Gut bass strings have always been a controversial matter, with different approaches and interpretations of historical evidences, both iconographical and documental.
Charles Besnainou, Mimmo Peruffo and Ephraim Segerman started to investigate different approaches back in the 1990s and this is still a subject to discussion.
According to Mimmo Peruffo's research work:
Concerning gut bass strings, that were employed in past times on lutes with more than six courses, there are still today many unanswered questions.
At present there are only two hypotheses as to how these strings were made: the first hypothesis is the use of rope construction (either leaving the roped appearance visible or giving the string a smooth finish);
The second assumes that the density of the gut was increased by treatment with heavy metal compounds or a very fine metal powder; so-called ‘loaded gut strings’;
Some scholars, even today, still think that ‘roped’ gut bass strings (i.e. catlines, in Segerman’s writ-ings) were introduced around the years 1565–70, when the lute was expanded in the bass register.
This thinking should be updated: a few years ago Patrizio Barbieri discovered some sources from the second half of the 15th century where it is very clear that the roped strings, on musical instruments, were already in use (‘Roman and Neapolitan gut strings 1550-1950’, Galpin Society Journal ix, May 2006)
Barbieri also demonstrated the presence of special machines called in Italian ‘orditori’ (ropewalks) a technical term for a special manual machines employed for making ropes, hemps etc) in mid 16th-century Roman stringmakers’ workshops.
There are different historical treatises and sources about "roped" strings or "Catlines", for example:
From “For Chusing of Lute-strings” by John Dowland, in Varietie of Lute Lessons, Robert Dowland, 1610
For the greater sorts or Base strings, some are made at Nurenburge, and also at Straesburge, and bound up onely in knots like other strings. These strings are excellent, if they be new, if not, they fall out starke false. The best strings of this kinde are double knots joyned together, and are made at Bologna in Lumbardie, and from thence are sent to Venice: from which place they are transported to the Martes, and therefore commonly called Venice Catlines.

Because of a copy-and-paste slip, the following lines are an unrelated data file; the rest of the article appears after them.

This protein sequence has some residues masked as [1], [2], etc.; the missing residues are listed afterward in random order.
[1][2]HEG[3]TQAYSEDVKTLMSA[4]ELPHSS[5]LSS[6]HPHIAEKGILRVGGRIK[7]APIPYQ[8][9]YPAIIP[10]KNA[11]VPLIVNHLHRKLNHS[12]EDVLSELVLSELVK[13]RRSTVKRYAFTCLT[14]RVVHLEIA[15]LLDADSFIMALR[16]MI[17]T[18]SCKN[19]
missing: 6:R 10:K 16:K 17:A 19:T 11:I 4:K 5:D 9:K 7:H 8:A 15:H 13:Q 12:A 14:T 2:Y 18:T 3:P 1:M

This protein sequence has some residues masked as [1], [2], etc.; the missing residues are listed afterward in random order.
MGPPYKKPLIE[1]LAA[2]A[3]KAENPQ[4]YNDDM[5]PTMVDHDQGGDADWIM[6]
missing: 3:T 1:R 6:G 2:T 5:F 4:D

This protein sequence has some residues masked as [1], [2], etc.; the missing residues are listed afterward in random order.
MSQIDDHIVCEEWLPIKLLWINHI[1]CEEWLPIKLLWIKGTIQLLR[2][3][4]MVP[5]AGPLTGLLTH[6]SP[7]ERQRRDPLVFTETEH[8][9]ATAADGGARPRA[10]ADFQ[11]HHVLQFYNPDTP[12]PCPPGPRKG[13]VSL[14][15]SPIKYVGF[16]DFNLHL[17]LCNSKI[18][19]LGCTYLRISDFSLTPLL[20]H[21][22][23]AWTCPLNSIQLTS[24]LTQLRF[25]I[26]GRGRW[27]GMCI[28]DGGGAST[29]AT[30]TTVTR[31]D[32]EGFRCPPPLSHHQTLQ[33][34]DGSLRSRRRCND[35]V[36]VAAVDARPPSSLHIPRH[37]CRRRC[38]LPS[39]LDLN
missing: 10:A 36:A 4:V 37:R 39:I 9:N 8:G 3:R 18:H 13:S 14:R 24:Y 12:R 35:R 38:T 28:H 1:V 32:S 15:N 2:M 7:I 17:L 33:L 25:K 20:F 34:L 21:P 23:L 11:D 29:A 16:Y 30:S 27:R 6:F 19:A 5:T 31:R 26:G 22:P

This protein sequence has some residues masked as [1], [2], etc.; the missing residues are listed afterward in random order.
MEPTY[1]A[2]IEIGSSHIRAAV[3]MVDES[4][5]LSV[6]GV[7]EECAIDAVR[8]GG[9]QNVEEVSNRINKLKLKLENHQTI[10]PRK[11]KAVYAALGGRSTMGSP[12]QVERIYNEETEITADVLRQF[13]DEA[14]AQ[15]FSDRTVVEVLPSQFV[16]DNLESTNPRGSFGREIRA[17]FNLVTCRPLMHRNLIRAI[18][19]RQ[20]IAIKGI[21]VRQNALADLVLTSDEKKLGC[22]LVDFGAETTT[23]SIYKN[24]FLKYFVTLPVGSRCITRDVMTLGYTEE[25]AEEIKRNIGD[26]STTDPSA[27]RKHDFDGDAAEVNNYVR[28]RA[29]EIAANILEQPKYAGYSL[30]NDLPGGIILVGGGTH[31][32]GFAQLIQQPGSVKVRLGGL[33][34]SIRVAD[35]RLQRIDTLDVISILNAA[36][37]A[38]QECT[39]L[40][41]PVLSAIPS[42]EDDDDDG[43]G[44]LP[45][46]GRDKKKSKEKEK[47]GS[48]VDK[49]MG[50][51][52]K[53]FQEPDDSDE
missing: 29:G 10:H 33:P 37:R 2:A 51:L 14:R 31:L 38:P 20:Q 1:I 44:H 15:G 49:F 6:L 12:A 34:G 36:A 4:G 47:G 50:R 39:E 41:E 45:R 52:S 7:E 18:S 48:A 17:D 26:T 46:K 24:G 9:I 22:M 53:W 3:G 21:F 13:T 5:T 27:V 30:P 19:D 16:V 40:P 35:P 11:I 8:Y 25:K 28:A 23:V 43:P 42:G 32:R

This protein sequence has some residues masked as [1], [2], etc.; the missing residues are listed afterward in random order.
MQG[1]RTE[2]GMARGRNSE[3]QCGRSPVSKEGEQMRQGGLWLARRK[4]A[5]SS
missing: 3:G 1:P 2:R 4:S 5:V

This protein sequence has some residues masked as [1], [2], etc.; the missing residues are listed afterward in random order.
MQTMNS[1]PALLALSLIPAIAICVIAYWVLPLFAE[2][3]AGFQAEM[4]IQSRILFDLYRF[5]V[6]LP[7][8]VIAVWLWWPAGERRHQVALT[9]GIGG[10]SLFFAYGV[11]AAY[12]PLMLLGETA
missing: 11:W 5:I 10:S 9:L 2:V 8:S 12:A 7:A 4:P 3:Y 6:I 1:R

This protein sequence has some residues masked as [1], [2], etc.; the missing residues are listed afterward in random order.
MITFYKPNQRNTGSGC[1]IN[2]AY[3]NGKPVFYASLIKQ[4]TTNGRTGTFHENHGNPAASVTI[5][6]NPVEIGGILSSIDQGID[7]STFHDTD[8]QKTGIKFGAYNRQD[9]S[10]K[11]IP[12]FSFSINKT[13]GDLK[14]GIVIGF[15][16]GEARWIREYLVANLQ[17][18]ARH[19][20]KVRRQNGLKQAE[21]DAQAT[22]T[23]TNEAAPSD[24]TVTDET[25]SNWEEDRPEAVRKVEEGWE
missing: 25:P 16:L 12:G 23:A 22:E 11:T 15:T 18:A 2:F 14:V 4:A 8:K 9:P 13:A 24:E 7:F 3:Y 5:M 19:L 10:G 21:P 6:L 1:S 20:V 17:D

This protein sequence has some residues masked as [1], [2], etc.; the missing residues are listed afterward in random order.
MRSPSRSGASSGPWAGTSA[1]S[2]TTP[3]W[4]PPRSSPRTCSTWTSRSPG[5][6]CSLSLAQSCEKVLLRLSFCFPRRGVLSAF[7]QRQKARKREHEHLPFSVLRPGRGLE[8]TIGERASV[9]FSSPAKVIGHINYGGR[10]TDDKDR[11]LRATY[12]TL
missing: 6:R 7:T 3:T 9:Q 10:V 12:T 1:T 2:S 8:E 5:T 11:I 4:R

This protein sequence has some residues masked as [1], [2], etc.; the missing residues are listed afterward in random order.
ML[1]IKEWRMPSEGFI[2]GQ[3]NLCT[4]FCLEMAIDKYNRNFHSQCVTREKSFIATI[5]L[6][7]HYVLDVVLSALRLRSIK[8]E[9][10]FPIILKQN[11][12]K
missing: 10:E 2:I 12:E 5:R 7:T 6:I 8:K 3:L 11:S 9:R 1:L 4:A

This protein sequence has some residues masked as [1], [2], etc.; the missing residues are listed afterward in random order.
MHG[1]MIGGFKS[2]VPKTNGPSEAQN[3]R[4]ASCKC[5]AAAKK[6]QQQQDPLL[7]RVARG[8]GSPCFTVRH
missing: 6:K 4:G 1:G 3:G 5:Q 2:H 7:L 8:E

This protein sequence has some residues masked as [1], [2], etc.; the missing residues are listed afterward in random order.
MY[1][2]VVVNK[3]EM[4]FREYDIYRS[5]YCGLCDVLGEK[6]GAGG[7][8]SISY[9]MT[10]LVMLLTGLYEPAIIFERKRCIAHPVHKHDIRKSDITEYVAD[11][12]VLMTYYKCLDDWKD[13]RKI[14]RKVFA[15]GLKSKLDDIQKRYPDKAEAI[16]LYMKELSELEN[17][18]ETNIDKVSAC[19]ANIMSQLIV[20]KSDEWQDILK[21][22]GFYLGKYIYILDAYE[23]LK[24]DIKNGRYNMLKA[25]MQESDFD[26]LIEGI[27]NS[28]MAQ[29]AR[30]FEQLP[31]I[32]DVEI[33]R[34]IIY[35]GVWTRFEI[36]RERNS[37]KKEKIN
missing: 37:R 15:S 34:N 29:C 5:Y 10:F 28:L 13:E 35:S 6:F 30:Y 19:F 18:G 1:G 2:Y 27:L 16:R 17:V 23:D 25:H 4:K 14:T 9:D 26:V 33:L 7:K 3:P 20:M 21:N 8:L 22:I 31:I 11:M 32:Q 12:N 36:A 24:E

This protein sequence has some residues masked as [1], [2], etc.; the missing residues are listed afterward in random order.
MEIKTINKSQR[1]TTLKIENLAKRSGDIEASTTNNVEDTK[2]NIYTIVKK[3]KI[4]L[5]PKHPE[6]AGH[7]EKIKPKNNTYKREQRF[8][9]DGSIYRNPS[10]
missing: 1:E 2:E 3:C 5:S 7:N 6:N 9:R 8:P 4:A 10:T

From Musick’s Monument, Thomas Mace (1676), pp.65-68:
The first and chief thing is, to be carefull to get good strings, which would be of three sorts, viz. Minikins, Venice-Catlins, and Lyons, (for basses: ) There is another sort of strings, which they call Pistoy basses, which I conceive are none other than thick Venice-Catlins, which are commonly dyed, with a deep dark red colour.
Then out of your Venice-Catlins, for your 4ths, 5ths, and most of your other octaves.
The appearing of wound strings caused, starting from the end of the 17th century, the definitive abandoning of the ancient manufacturing techniques of the traditional all-gut bass strings.
A catline string is constructed of two or more twisted strings refashioned and wound together to form the roped string or Catline.
The Catline twist allows considerably larger string diammeters to vibrate easily compared with plain gut strings, thanks to their better elasticity compared to a traditional high-twist gut strings.
In the last decades of the 17th century, Catline strings and twisted gut strings were wound with brass, copper or silver wire to increase mass and tension with shorter vibrating length.
- STRING: Gut string
- COLOUR: White
- MATERIALS: Plain gut
- LENGTH: 180cm.
- GAUGES: from 1.04 to 1.60
- EQUIVALENCE: Diameters are expressed in equivalent solid gut
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